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Re: How to solve this Question...I have no clue... [#permalink]

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27 Feb 2010, 21:47

is \sqrt{(x-3)^2} = 3-x? square root of a number is positive. if x<=3 .. 3-x is always positive if x>3 ... 3-x is negative

st 1) x!=3 . not sufficient as we dont know if x>3 or x<3 st 2) -x |x| > 0 |x| is always greater than 0, so x has to be negative for the expression to be > 0

Re: How to solve this Question...I have no clue... [#permalink]

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18 Mar 2011, 20:49

I'm a bit confused by this problem Why can I not square both sides of the statement to get rid of the radical? I will then have (x-3)^2=(3-x)^2 Statement 1 and 2 both will not apply in this case and the answer is then E.

However if I choose Bunuels method of doing it, I still dont get how B is the answer. Statement 2 basically says that x=-2,-3....and so on and so forth will satisfy the statement. So basically all negative numbers equal to or less than 2 will satisfy the condition...

Re: Is [m][square_root](x - 3)[/square_root]^2[/m] = 3 - x [#permalink]

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24 Jul 2011, 23:47

Lets disect the question stem first.

sqrt((x-3)^2) = 3 - x

Carrying out the squaring and then the square root operation, we get:

|(x-3)| = 3 - x

To solve the modulus sign, we will have two cases - Case 1: (x-3)>=0 => x = 3

Case 2: (x-3) < 0 => Every value of x less than 3 satisfies the equation

Therefore sqrt((x-3)^2) = 3 - x for all values of x<=3, but this equation is not satisfied for values of x>3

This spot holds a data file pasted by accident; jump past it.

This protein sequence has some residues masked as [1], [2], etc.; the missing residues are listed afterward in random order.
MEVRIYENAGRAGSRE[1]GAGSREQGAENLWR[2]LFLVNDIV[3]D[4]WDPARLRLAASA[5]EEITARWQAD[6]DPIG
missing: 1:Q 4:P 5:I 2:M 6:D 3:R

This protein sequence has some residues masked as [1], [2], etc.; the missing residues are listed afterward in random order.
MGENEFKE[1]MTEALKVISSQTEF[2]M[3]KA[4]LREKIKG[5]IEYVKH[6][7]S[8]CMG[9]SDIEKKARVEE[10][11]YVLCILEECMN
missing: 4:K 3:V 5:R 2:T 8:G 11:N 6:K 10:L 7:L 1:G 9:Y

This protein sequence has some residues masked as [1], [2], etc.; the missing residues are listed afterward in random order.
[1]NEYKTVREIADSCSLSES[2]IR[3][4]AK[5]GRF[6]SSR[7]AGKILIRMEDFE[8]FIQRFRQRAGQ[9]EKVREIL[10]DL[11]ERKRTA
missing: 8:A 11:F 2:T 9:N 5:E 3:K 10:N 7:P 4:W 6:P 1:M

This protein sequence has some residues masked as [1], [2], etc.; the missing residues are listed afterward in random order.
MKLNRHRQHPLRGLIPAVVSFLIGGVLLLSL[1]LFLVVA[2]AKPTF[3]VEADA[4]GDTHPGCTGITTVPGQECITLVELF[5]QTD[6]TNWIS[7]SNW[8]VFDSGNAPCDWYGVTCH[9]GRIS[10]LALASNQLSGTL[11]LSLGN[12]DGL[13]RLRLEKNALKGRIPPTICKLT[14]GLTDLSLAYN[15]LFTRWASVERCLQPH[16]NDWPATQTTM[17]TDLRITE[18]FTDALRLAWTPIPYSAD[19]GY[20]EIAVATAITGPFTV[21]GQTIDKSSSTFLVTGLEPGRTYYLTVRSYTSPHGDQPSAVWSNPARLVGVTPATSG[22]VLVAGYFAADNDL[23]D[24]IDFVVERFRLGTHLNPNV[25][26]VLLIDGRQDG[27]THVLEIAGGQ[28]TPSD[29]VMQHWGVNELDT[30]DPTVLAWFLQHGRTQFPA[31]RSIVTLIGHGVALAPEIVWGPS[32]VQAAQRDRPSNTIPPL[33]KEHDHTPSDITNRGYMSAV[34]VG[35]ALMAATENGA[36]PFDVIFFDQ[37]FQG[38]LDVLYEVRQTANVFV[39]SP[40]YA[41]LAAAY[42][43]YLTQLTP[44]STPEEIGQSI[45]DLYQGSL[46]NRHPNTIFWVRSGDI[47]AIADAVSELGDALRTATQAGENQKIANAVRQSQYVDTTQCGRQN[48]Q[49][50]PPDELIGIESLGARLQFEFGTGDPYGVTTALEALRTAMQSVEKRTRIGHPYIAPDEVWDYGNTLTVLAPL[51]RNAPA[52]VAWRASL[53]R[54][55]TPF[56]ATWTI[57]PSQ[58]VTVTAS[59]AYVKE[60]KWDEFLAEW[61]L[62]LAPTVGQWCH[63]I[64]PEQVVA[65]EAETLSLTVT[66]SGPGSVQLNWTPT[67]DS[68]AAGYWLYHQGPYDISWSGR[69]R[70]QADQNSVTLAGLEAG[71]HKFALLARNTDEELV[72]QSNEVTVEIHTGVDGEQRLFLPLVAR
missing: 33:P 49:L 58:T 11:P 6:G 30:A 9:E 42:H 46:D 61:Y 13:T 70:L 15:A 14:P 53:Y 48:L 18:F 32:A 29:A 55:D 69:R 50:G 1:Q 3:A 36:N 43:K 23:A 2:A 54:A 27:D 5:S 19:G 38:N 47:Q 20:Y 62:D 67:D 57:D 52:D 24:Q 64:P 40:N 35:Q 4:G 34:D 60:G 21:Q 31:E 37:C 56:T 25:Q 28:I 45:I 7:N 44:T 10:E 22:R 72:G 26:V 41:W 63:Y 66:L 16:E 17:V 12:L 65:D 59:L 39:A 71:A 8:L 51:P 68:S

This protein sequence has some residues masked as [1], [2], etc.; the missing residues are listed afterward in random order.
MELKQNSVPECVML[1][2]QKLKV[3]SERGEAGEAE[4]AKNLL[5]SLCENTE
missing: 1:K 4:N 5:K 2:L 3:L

Now consider the statements of the DS.

Statement (1): x is not equal to 3 If x is not equal to 3, it could be greater than 3 or less than 3. If x is less than 3, the equation is satisfied. If x is greater than 3, the equation is not satisfied. Therefore we cannot say if the equation will be satisfied if x is not equal to 3. Statement (1) alone is therefore insufficient to answer the question.

Next lets consider statement (2): Statement (2): -x|x|>0 Again to remove the modulus sign make two cases. Case 1: x>=0 => -x(x) >0 => -(x^2) > 0, which is impossible because x^2 is always >=0, so -(x^2) cannot be >0 for any values of x. Therefore to satisfy this inequality, x cannot be >0 Case 2: x<0 => -x (-x) > 0 => x^2 > 0 , which is true for all values of x except 0. Therefore the inequality is satisfied for all values of x<0

Therefore from statement (2) we know that x<0. And from the stem of the question (after we solved it), we know that the equation given in the stem is satisfied for all values of x<=3. Therefore the equation will hold for all values of x specified by statement (2). Therefore statement (2) alone is enough to solve the question.

Re: Is [m][square_root](x - 3)[/square_root]^2[/m] = 3 - x [#permalink]

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28 Jul 2011, 22:48

The inequality sign is needed to work with the modulus. When we remove the square root sign, we must take the modulus of the answer because the answer could be positive or negative.

To know more about working with modulus operators, please search for 'Absolute value (Modulus'
_________________

In the solution provided by you, why not choosing two conditions x>=0 and x<0? Also how did you come to this conclusion that Basically question is asking x\leq{3}?

In the solution provided by you, why not choosing two conditions x>=0 and x<0? Also how did you come to this conclusion that Basically question is asking x\leq{3}?

Please help me understand this concept.

Regards, Ravi

I got it now!

|x-3| = (3-x) ===> |3-x| = (3-x) ===>which is only possible when (3-x) >=0 (i.e +ve)

(like |x| =x only when x>=0)

so we have 3-x >=0 ====> x<=3

Also for option B

-x|x| > 3 ==> x|x| < 3 so |x| is always positive but so make it less than 3 , x must be negative. i.e. x<0